There’s a professor at my school who I first engaged after he assigned the book How to Solve it by Polya in my class.  I love that book, and it’s one I think everybody should read maybe three times, the earlier in your educational path the better.  He’s very supportive and makes sure to give me critical feedback about the things I post and say about various things I’m interested in, which I appreciate more than words could say.  As an older guy who has studied computer science and various other disciplines with rigor, I think he could save me a lot of trouble if I take his advice.

Today he gave me a quick caution on studies that involve clustering and told me a few stories including one about a pattern recognition class he taught awhile back.  I hope he doesn’t mind if I share it with you now.  The class was assigned two textbooks.  The first chapter of both textbooks had 28 pages.  He asked the class to read the chapter, and then come back with an argument for whether the fact that the two chapters had the same number of pages was a coincidence.  One group of students came back, having run a statistical analysis on the number of pages of the first chapters of a bunch of textbooks from the library (not sure whether it was only pattern recognition books, or all the books).  Another came back saying, you can’t look at other books, you can only use the data from the books he gave, and I believe they ran the data analysis on the other chapters in the book and compared the content/headings of the chapters and what not.  They apparently had an impassioned argument, until the professor called on some students in the back looking smug.  He called on them for their reasoning and they said “Of course it’s not a coincidence, you spent years looking for two books on pattern recognition that’s first chapter had the same number of pages so that you could do this exercise.”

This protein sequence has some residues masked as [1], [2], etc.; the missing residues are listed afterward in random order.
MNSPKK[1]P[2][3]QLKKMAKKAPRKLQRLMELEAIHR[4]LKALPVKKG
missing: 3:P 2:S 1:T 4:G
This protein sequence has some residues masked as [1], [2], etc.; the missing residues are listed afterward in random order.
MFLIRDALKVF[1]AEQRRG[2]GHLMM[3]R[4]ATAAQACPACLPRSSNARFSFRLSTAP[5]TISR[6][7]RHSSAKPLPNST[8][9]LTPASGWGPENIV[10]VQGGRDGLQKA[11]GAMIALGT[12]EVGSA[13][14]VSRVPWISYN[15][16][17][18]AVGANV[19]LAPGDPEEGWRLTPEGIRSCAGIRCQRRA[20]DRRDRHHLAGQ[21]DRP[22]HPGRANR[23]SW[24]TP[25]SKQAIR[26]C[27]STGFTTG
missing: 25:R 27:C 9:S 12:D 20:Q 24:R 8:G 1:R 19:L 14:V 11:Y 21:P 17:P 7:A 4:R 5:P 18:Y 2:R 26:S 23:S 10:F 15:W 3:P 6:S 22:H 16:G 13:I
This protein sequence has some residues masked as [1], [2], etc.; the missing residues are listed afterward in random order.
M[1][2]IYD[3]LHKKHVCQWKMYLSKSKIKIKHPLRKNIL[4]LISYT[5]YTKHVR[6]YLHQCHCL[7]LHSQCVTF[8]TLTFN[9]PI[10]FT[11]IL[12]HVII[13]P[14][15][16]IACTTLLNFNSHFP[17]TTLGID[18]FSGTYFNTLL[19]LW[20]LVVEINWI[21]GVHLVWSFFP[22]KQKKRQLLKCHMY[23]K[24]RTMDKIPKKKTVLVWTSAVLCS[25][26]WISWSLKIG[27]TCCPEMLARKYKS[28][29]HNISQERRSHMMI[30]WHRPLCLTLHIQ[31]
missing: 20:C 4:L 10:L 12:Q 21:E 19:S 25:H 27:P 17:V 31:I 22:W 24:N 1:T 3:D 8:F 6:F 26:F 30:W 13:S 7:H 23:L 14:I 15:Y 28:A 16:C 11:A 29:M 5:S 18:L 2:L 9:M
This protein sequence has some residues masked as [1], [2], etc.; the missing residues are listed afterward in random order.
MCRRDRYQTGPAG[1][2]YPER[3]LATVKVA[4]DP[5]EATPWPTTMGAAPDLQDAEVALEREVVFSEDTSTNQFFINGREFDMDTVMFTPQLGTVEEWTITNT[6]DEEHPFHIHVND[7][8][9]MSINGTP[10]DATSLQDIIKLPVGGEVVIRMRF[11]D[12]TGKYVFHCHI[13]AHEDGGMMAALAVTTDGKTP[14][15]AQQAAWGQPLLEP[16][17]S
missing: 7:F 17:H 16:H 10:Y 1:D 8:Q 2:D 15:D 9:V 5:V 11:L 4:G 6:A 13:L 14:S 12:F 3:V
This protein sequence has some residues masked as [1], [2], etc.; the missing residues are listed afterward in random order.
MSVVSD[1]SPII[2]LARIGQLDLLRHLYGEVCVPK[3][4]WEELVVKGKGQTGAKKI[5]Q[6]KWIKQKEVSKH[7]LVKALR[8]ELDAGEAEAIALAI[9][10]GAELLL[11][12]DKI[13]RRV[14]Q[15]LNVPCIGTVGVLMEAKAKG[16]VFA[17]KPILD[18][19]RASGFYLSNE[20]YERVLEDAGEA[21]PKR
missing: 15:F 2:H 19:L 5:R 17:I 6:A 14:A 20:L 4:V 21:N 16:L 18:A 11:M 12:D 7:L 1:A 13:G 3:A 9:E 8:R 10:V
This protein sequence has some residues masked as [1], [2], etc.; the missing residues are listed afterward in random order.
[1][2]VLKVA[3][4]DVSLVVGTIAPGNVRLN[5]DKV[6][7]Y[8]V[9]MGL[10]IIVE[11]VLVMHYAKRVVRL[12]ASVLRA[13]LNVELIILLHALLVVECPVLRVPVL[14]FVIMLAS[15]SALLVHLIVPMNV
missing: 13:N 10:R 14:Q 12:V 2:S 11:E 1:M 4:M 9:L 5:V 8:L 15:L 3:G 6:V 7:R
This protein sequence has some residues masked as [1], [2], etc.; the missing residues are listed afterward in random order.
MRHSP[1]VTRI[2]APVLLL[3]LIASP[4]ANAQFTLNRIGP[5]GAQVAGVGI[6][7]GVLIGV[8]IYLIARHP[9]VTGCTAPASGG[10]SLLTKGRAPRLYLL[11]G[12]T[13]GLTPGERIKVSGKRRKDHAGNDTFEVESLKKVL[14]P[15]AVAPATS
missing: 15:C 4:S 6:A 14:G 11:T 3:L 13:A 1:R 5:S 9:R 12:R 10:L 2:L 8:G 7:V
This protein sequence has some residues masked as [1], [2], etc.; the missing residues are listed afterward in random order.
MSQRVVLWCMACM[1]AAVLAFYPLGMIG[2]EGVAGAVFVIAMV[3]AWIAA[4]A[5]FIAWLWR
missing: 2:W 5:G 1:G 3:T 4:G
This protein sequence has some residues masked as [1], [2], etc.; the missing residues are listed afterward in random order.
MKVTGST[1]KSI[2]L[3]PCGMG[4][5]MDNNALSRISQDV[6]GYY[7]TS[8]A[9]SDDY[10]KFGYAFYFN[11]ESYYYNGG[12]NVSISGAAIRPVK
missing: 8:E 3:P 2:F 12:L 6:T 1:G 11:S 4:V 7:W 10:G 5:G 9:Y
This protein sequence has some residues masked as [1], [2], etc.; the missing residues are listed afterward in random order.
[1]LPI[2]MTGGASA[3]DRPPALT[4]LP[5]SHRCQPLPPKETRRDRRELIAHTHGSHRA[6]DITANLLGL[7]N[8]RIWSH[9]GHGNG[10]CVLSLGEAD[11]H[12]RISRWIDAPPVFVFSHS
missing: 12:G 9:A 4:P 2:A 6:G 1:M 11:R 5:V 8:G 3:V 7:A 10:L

So we talked on that and a few other things, and the end result is that I want to take on a more vigorous study of research methods/hermaneutics for the purpose of having better and more truthful writing.  I realized that this is, in fact, precisely how I can take on more math without seeming like an ostentatious intellectual with no focus or defined career path.  The CS and 3D printing projects thus fit snugly into my life as my secondary hobby, with philosophy and reading being my main hobby and a pleasant time to spend my precious moments of freetime.